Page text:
Turkish journalist denied a fair trial in sham case for defaming al-Qaeda group

Journalist Hidayet Karaca has been in Turkish prison since 2014.

 

A Turkish journalist who was accused of defaming an al-Qaeda-linked group in Turkey was denied the opportunity to examine the court papers, indictment and evidence against him, Nordic Monitor has learned.

According to court documents, the hearings in the trial of Hidayet Karaca, a jailed journalist who used to run major TV network Samanyolu and was accused of smearing an al-Qaeda group in a TV program, were held despite the fact that he was not allowed to examine the indictment and evidence presented against him by the government prosecutor. The scandal of denying the defendant the necessary documents was exposed at the eighth hearing in his case being tried by the Ankara 4th High Criminal Court.

The case was overseen by presiding judge Selfet Giray, along with panel members Salih Ay and Oğuz Dik, and it was prosecuted by İsmail Şafak.

 

Minutes of court proceedings at the Ankara 4th High Criminal Court.

 

During the hearing that was held on Nov. 22, 2016 Karaca, who has been jailed since December 2014, vented his frustration over the court’s failure to deliver the necessary papers so that he could prepare his defense. The 55-year-old journalist, who was once chairman of the association of all TV networks in Turkey, attended the hearing via a teleconference system called Segbis from his prison in Istanbul’s Silivri district. In response to his original request for a copy of the indictment and evidentiary files, the court sent only the header from the indictment and nothing else. The indictment was filed with the court on July 22, 2016.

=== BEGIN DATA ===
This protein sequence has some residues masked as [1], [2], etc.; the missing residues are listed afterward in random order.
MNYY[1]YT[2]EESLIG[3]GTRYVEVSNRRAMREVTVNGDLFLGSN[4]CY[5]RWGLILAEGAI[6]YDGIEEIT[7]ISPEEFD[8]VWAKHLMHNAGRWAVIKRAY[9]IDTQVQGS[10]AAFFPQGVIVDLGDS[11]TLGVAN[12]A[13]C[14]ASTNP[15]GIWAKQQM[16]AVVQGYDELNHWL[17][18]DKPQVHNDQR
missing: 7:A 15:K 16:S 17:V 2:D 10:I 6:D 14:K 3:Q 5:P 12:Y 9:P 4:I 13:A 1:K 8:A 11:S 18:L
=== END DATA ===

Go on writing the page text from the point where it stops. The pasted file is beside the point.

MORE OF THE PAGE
He said he filed a motion with the court on Aug. 1, 2016 again asking the judges to send a copy of the indictment and evidentiary documents in print and digital format, but he received no response to the motion. “I have received only a 19-page document that merely lists the defendants in the case, nothing else,” he said, adding that the prison administration had also denied his request to receive copies that were stored in the National Judiciary Informatics System (UYAP), which is managed by the Justice Ministry and to which the prison administration has access.

 

Journalist Hidayet Karaca testified in court and explained that he was denied access to the indictment and evidentiary files before the trial.

 

On Aug. 29, 2016 Karaca filed another motion with the Ankara court, but the court remained silent, and he received no response to his third request, either. On Oct. 11, 2016 Karaca repeated his request for the fourth time, listing the document numbers for all his previous motions. The Ankara court sent another batch of documents, about 35 pages, to the prison in Istanbul on Nov. 7, 2016, but not the all case documents. A separate DVD was also provided that included more documents in the case, but the journalist said he had only limited access to a computer in the prison.

During the eighth hearing he asked the judge to ensure he would receive a print copy of the indictment but said the evidentiary documents could be sent on a DVD. As he had been charged in another case in Istanbul where he had to attend proceedings four times a week, he simply did not have enough time to review the documents sent to him thus far.

Most observers of Turkey believe the court proceedings against critics are a sham, politically motivated and lack credible evidence. The criminal justice system is often used by the government to crack down on critical and independent voices, stifle the right to dissent and intimidate opponents.

Hidayet Karaca, Turkish journalist